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0

Just to elaborate on ACuriousMind's answer in case it it not immediately clear what he means. Think of angular momentum fundamentally being defined as the generator of rotation. If we have any system, in this case an isolated quantum system described by a state, how does this change if we rotate it (or if we rotate the frame from which we describe it). Since ...


0

They do not lie in $\mathfrak{so}(3)$ but they lie in its complexification, which would be $A_1$ in the usual mathematical classification. Much of Lie representation theory is set up this way: you work at the level of the complexification then go back to the real form. For compact groups it's not a big deal; for non-compact groups extra care is needed. So ...


-1

Any angular momentum in QM is quantized. Spin is not an exclusion. A hydrogen atom may also have spin even though "constructed" with spinless particles. And a free atom is not localized in space, just like a free electron. So, the angular momentum is a property of elementary and non elementary "particles" in QM. Spin is the angular momentum in the system ...


0

To say, in non-relativistic QM, that a state has spin $\frac{1}{2}$ means that it transforms in the representation of $\mathrm{SU}(2)$ with highest weight $\frac{1}{2}$, which is a two-dimensional space. In general, to say that a state has spin $s$ means to say that it transforms in the representation with highest weight $s$.


0

This task is more complex than the task to solve a quadratic equation, for example, and one must master a significant portion of a textbook – such as Georgi's textbook – and perhaps something beyond it to have everything he needs. For the 8-dimensional representation of $SU(3)$, things simplify because it's the "adjoint rep" of $SU(3)$ – the vector space ...


1

Let's take the spin, it's the simplest case, $Q = \mathbf{s}$. The operator $\mathbf{s}$ is a vector, \begin{equation}s = \mathbf{i}s_x + \mathbf{j}s_y + \mathbf{k}s_z\end{equation} while the operator s^2 is a scalar \begin{equation}s^2 = s_x^2 + s_y^2 + s_z^2\end{equation}. The operators $s_x$, $s_y$, and $s_z$ don't commute two by two, but $s_x^2$, ...


3

why it is such a prevalent idea. In elementary particle physics and nuclear physics groups and their representations have played a very crucial role in developing the standard models. The elementary particles in the table in the link above have a lot of quantum numbers. These quantum numbers have lead to observed symmetries, that can be described by ...


9

It's an enormous subject, but briefly: Lie groups are smooth groups. Technically, Lie groups are sets that are both a smooth manifold, like a sphere for instance, and also have a group structure (multiplication operator, inverses, and an identity). The group multiplication and inverse must be smooth (differentiable) functions on the manifold. As you ...


0

To find the spin eigenstates corresponding to a multi-particle state, all one needs to do is build the appropriate multi-particle spin operator using the direct product, e.g. $$J_z^{(2)}=J_z \otimes 1 + 1\otimes J_z \\ J_z^{(3)}=J_z \otimes 1 \otimes 1 + 1\otimes J_z \otimes 1 + 1\otimes 1\otimes J_z $$ and then diagonalize the resulting operator to find ...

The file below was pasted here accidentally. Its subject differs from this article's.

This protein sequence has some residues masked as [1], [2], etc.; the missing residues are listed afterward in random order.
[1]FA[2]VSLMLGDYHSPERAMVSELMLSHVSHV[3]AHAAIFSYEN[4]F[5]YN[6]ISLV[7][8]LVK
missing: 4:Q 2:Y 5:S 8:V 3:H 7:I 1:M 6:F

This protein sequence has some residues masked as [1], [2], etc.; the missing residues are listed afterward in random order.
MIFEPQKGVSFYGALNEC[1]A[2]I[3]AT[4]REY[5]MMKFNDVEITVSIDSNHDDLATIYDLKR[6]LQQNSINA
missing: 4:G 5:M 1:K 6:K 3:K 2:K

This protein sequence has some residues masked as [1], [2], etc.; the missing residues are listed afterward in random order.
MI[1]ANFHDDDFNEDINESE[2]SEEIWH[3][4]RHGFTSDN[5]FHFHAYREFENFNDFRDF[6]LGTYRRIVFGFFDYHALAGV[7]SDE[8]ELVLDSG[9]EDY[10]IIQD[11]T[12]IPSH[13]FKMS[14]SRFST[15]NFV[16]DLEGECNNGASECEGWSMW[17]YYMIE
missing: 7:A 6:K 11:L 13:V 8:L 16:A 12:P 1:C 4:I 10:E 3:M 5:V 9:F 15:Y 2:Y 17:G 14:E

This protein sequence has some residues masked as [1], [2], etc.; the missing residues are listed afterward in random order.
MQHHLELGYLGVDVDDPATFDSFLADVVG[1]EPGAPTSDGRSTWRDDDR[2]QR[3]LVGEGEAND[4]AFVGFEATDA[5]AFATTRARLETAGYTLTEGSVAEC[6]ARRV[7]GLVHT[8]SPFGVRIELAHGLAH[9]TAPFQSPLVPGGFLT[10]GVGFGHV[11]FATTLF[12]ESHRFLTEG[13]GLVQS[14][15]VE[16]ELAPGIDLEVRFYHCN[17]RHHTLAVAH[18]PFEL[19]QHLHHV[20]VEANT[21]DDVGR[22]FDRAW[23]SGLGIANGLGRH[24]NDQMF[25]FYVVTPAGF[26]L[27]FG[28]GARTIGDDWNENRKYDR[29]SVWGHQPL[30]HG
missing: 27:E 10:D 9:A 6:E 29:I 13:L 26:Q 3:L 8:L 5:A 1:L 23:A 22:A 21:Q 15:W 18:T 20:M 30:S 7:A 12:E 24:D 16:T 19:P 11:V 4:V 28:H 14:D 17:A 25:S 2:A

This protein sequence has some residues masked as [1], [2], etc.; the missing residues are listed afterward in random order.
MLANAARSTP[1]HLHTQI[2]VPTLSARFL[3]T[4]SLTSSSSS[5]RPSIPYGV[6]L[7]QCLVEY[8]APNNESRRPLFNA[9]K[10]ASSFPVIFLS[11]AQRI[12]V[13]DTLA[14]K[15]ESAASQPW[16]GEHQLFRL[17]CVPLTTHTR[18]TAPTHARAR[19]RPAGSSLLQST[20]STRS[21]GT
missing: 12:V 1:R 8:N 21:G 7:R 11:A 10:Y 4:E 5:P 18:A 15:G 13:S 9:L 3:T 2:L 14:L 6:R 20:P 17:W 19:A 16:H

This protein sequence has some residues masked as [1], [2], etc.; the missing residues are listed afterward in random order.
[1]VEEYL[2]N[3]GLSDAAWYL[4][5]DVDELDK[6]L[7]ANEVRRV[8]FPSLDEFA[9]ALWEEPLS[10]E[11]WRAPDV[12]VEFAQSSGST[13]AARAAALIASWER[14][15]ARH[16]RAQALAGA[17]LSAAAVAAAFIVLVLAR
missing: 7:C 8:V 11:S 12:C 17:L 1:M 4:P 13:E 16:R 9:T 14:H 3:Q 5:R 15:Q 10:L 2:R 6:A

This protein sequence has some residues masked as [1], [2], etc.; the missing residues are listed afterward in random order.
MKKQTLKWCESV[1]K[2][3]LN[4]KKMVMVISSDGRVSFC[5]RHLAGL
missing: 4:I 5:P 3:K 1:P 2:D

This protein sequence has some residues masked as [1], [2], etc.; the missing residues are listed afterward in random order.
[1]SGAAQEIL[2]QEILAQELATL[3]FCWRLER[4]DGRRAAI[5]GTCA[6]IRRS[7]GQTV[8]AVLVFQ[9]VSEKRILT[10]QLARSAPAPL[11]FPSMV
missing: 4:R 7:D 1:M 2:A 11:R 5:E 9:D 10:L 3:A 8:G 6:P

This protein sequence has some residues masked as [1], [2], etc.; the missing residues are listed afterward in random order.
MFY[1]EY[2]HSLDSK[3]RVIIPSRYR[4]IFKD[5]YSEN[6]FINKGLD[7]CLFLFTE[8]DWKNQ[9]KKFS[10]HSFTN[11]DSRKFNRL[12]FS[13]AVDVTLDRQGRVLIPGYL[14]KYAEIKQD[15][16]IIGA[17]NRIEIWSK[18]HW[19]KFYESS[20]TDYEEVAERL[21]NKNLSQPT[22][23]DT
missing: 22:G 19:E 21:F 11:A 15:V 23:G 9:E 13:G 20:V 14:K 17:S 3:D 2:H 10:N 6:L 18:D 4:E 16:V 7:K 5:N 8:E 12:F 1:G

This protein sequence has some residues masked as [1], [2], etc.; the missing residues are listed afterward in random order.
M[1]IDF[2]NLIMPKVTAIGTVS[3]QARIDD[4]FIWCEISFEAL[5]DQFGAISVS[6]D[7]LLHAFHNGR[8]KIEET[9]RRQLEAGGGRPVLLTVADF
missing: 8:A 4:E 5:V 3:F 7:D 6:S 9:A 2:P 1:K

4

The two notions are indeed related. Take for example the Weyl anomaly of bosonic string theory: the classical (Polyakov) action $S$ is invariant under Weyl rescalings of the worldsheet metric $\gamma_{ab}$, i.e. $$S[\gamma_{ab}(\tau,\sigma)]=S[\exp(2\omega(\tau,\sigma))\gamma_{ab}(\tau,\sigma)]=S[\gamma'_{ab}(\tau,\sigma)].$$ Since this is a conformal ...


2

Be careful. It may be the case that $\mathfrak{su}(2)=\mathfrak{so}(3)$, but it is not the case that $SU(2)=SO(3)$. $SU(2)=\mathrm{Spin}(3)$ and $\rho :SU(2)\rightarrow SO(3)$ is the two-sheeted universal cover of $SO(3)$. It thus turns out that only the integer spin representations of $SU(2)$ factor through $\rho$ to give well-defined representations of ...


1

There are two other interpretation of the Pauli matrices that you might find helpful, although only after you understand JoshPhysics's excellent physical description. The following can be taken more as "funky trivia" (at least I find them interesting) about the Pauli matrices rather than a physical interpretation. 1. As a Basis for $\mathfrak{su}(2)$ The ...


10

Let me first remind you of (or perhaps introduce you to) a couple of aspects of quantum mechanics in general as a model for physical systems. It seems to me that many of your questions can be answered with a better understanding of these general aspects followed by an appeal to how spin systems emerge as a special case. General remarks about quantum states ...


3

Groups are abstract mathematical structures, defined by their topology (in case of continual (Lie) groups) and the multiplication operation. But it is almost impossible to talk about abstract groups. That is why usually elements of groups are mapped onto linear operators acting on some vector space $V$: $$ g \in G \rightarrow \rho(g) \in \text{End}(V), $$ ...


4

Comment to the question (v4): OP seems to effectively conflate spacetime symmetries and internal gauge symmetries. They act in different representations, or more precisely as a tensor product of representations. For instance the fermion $\psi$ carries two types of indices, say $\psi^{\alpha i}$, $\alpha=1,2,3,4,$ and $i=1,2$. The fermion acts as a ...



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